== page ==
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Thread: Ridge pole material

  1. #1
    Member akfirefighter's Avatar
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    Default Ridge pole material

    I want to use rafters for my roof. What should I use for the ridge pole? I was thinking of using two BCI's nailed together. Is this an overkill/adequate? What kind of standard is there when determining the ridge pole size? My cabin is 24' long with a 6' enclosed deck.

    I plan on having a window centered on my gable. Do I need to frame the window in normally then build a support off the header that will hold the ridge poles?

    Also what is the preferred way to attach the rafters on the wall? Should I cut in a bull nose then use hangers, or can I just sit them on the wall with hangers?

    Thanks for the help!

  2. #2
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    AKfire,

    I like a continious ridge, but with a 24' cabin and 2' off the back and 6' off the front = 32'. that is gonna be a problem. Don't think that they make much that long you could use I have not looked for something that long so I may be wrong just seems like a beast. If we are talking about scabbing together two members. I would talk to the guys at SBS or whoever sells you connectors and see what they reccomend.

    My opinion here so take it as that. I like solid wood in my roof. All roofs eventually leak and I just don't like the thought of particle board lumber in my roof system.

    For dimentional lumber rafter roofs you figure what size rafter you need for your span. Then you size your ridge one size up. So in my cabin which is much smaller, I used 2X8s as rafter and a 2 X 10 ridge.

    Frame the window as you would any, not a load bearing wall so you don't have to do anything special.

    I personally cut birdsmouths and then also use hurricane straps. I think it looks better and helps the rafters stay put when building the roof. Triple check your master rafter and then just keep cutting duplicates and it goes fast for angles and birdsmouth cuts.

  3. #3
    Member CaptNemo's Avatar
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    We used two 2x12's with 5/8" plywood sandwiched between them, glued and nailed you can make them any length you need. Ours covered a 30' cabin with 8' decks front and rear for a total length of 48'. The only problem we had was getting that bear up there. By offsetting the joints we were able to put it up in two pieces then glue and nail them together. I think this is way overkill but we dont worry about it now.P8210064.jpgGood luck. CN

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    easy to build a girder out of 2x10s or 12s, with offset joints. Also easy to go cut down a 60' spruce and use the bottom 40 feet!


    Re: where the rafters rest on the walls, i don't really like cuttings birdsmouths. I mark the rafter locations on the top plate, then go put the diamond shaped hurricane ties in place. Once rafters are cut and ready, I use a chop saw to make small wedges out of 2x6 (or whatever dimension your walls are. Figure out the proper wedge size to fill the void, make them a little on the small side and slap a bead of subfloor glue on both sides, stick it in place and set the rafter down.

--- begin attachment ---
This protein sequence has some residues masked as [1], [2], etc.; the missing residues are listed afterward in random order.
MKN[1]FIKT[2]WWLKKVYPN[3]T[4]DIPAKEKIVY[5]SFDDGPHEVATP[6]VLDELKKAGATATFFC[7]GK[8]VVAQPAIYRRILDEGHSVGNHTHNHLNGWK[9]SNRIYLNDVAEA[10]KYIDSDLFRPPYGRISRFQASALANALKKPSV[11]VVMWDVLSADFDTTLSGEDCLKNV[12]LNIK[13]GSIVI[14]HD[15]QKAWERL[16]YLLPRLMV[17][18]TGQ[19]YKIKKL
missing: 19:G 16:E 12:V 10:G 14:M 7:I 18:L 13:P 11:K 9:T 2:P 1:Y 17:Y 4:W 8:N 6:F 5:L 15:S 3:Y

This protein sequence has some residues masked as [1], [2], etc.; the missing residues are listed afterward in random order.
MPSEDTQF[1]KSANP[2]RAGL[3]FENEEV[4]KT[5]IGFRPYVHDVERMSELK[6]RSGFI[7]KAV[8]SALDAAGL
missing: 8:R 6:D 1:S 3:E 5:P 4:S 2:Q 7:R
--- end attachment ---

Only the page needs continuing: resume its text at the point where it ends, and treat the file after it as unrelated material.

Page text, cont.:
For me this is just faster than cutting birdsmouths, and you don't have to compromise the rafter strength, especially important if you are using smaller rafters.

  5. #5
    Member cdubbin's Avatar
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    Quote Originally Posted by akfirefighter View Post

    I plan on having a window centered on my gable. Do I need to frame the window in normally then build a support off the header that will hold the ridge poles?

    Also what is the preferred way to attach the rafters on the wall? Should I cut in a bull nose then use hangers, or can I just sit them on the wall with hangers?

    Thanks for the help!
    I always header in my ridge boards; it's crucial to do this to prevent rafter thrust against the walls, which is also where birds' mouths come in, by the way. If you don't provide bearing under each joint in the ridge, your roof will eventually sag. If you can't do posts, I'd look into a glu-lam or LVL that'll span the full distance.
    " Gas boats are bad enough, autos are an invention of the devil, and airplanes are worse." ~Allen Hasselborg

  6. #6
    Member AKDoug's Avatar
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    Double BCI's are not designed for roof ridge use. Use an appropriate sized glulam or LVL beam. Header above the window needs to be designed to hold the loads of the ridge beam. I would need to see a drawing of the proposed roof system to suggest a beam size.
    Bunny Boots and Bearcats: Utility Sled Mayhem

  7. #7
    Member Dirtofak's Avatar
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    Or do site built trusses.




  8. #8

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    Have you thought about building a ridge beam out of 3/4" plywood? Glue and screw it together. 24" deep and 6" thick, (8 layers) with 2 layers 18 g. flashing on two layers. When I was a kid my Dad built some beams like this and passed building codes no problem. These can be expensive to build compared to other methods, but have the advantage of being able to transport the materials to rural areas easily.

  9. #9

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    Dirtofak, I am very interested in the demensions of your cabin. I am planning one now and like your design. How tall is the center of the loft area? If you have more pictures of the interior I would like to see them if you don't mind.

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